KristÃ³f DeÃ¡k, the Hungarian film editor and director is preparing for what is surely, the biggest week of his life. His latest short film Sing (Minkdenki) tells the tale of Zsofi, a young girl who moves school and whose dream it is to sing in the school’s famous choir. After discovering the truth about the singing teacher’s brutal method for success, Zsofi is forced to make a choice between standing up against the system or to quietly accept it. Sing has been receiving both critical and audience acclaim and now has been nominated for an Academy Award.
With the 2017 Academy Awards just a few days away, KristÃ³f took time out of his hectic schedule and answered some of our questions ahead of the biggest cinematic event of the year.
Simon: Firstly, director of an Oscar-nominated short film. Can you even put into words how you’re feeling now, you must be on top of the world!
KristÃ³f DeÃ¡k: It’s …. (mimes) fantastic!!
S: Sing is a film about friendship and groups of people collectively standing up for what is right. Do you think your film will particularly resonate with its audience at this current time given that millions of people all over the world are standing up for each other’s rights?
KD: I’m happy and sad at the same time that our times have caught up with the story of the film. I think it’s probably more important now than a few years ago to talk about the importance of showing solidarity with those who can’t stand up for themselves. Sing definitely touches this subject and a lot of people told me they found the story’s resolution uplifting and hope-inducing – something I was hoping to achieve.
S: You have a well documented love of music, was this one of the your motivations behind setting the film around a choir? Were you ever in your school choir??
KD: Yes, my love of music definitely played a huge part in why I was drawn to this story. My mom used to be a singer and I studied classical piano for years. Then I was in a couple of bands, so music has always been part of my life. A choir was one thing I never had a chance to try, so no, I was never in a choir!
S: I’d like to talk about the casting. The performances are fantastic! Was it difficult to find the perfect Zsofi and Liza?
KD: We had 3 rounds of auditions and looked at 80 kids in total, each of them with some acting experience. It was a three week long process. Dorka and Dorottya were paired up in the final stage and they were just delightful – they had an instant chemistry as friends.
S: There is a very famous saying in the entertainment industry ‘never work with children or animals’. Sing has a cast largely made up of school children. What challenges, if any did you find working with a much younger cast and how did the two young stars deal with the responsibility of carrying the storyline?
KD: We had everything carefully planned and rehearsed so that they wouldn’t have to face too many surprises. But frankly, they are such wonderfully intelligent and focused human beings, they made my job really easy, to be honest. We had a drama teacher and two wranglers on set to keep the kids busy when they weren’t in front of camera. In terms of carrying the story, I knew it wouldn’t be easy to find the young actors who can do it but I got really lucky with Dorka and Dorothy. Once I settled on them, I was confident I could trust them with this task.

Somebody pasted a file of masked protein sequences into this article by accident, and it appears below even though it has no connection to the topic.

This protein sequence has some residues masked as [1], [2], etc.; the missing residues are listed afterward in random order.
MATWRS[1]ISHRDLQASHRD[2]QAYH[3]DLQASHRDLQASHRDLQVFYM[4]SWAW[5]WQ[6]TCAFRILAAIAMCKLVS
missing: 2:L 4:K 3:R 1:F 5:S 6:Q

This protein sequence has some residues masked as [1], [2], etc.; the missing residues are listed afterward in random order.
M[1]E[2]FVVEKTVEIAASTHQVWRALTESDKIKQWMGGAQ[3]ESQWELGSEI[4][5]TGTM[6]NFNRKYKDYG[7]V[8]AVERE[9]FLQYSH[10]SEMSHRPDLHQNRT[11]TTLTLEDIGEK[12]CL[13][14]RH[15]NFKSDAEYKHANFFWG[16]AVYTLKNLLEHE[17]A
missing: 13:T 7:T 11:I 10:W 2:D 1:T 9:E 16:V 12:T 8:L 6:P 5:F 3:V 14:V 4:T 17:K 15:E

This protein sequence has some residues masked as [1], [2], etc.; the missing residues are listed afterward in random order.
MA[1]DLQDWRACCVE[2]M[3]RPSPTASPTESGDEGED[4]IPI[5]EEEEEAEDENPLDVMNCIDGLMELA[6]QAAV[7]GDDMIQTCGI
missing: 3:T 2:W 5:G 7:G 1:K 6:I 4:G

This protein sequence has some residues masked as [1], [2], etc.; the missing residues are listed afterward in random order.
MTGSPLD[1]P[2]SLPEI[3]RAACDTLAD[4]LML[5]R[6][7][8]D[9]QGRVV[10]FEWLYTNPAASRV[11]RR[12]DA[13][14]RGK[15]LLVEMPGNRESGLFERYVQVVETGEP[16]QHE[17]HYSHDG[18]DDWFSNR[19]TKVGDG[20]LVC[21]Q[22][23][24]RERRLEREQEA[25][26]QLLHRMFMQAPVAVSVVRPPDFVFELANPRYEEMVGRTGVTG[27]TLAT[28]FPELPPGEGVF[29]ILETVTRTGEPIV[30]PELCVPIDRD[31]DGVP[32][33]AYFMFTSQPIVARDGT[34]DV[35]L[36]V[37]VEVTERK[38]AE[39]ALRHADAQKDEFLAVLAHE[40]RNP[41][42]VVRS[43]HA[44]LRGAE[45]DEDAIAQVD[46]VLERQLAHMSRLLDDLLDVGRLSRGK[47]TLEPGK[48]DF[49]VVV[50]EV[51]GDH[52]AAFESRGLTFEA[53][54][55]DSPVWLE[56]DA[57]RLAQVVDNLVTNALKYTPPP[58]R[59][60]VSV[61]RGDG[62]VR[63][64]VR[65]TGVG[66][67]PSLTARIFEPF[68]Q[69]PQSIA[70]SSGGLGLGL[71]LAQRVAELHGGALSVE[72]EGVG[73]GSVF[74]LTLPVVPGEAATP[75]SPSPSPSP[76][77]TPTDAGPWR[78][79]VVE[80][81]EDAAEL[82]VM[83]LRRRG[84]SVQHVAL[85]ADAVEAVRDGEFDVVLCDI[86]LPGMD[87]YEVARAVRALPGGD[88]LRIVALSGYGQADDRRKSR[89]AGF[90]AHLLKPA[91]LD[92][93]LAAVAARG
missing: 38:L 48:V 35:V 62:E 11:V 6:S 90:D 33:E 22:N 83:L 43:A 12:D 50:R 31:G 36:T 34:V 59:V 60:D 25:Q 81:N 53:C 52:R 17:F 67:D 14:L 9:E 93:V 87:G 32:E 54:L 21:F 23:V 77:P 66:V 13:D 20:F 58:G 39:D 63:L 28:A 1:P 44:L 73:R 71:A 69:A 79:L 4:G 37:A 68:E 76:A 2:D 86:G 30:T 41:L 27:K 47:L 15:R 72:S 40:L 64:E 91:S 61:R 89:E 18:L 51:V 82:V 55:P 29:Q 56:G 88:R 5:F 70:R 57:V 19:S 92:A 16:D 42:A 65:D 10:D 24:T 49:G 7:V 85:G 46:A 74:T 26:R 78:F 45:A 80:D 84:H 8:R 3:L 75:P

S: Zsofia Szamosi plays their teacher Erika. It’s uncommon to see a film where a teacher is portrayed like this, where did the inspiration for this character come from?
KD: Her character is part inspired by one of my teachers, but mostly imagined – I was curious of the kind of person it takes to do what she does to the kids. Narcissistic and success-driven, but also a great manipulator and very charming on the outside.Zsofia Szamosi did a stellar job of making her ambiguous and lifelike while still beautifully embracing the character’s flaws.
S: Moving onto your own work, your directing career to date focuses on short films and television series. With the success of Sing, do you have ambitions of moving into directing feature films in the future? Or you do you feel that short films can provide you with more creative freedom?
KD: I definitely would like to move on to longer form work, both features and high-quality TV series interest me. But my next project is once again a short film – it’s called Best Game Ever and it’s about artificial intelligence, but portrayed in a new light. Some stories just lend themselves to a shorter format, like with Sing – I couldn’t imagine it as a feature film.
S: It’s something most filmmakers dream about so I have to ask! What will you be doing on the night of The Academy Awards? I’m sure there will be a few parties to attend! Are you going to be haggling for invites or will you spend it with friends and family?
KD: I will be spending most of it at the gala and Governors Ball I guess – I haven’t thought of anything else to do really. Several cast and crew members will come so I’m hoping to spend the night mostly with them.
S: With 2017 already off to a wonderful start, what does the rest of the year have in store? Will you be directing more films this year?
KD: There will be some directing as well, but I would like to devote a large part of this year to developing my next, bigger projects. I have a few up my sleeve, both international and Hungarian films and a TV series. But at this scale, development takes time.
SH: And finally, what advice do you have for any emerging and up and coming filmmakers?
KD: I only know what worked for me: I was working different jobs within the industry but always kept focus on my final goal: directing. I kept making my short films as often as I could and didn’t give up submitting them to festivals after the first couple of rejections.
From all of us here at Verge, we wish KristÃ³f and his team the best of luck at this years Academy Awards!
Watch the trailer for Sing here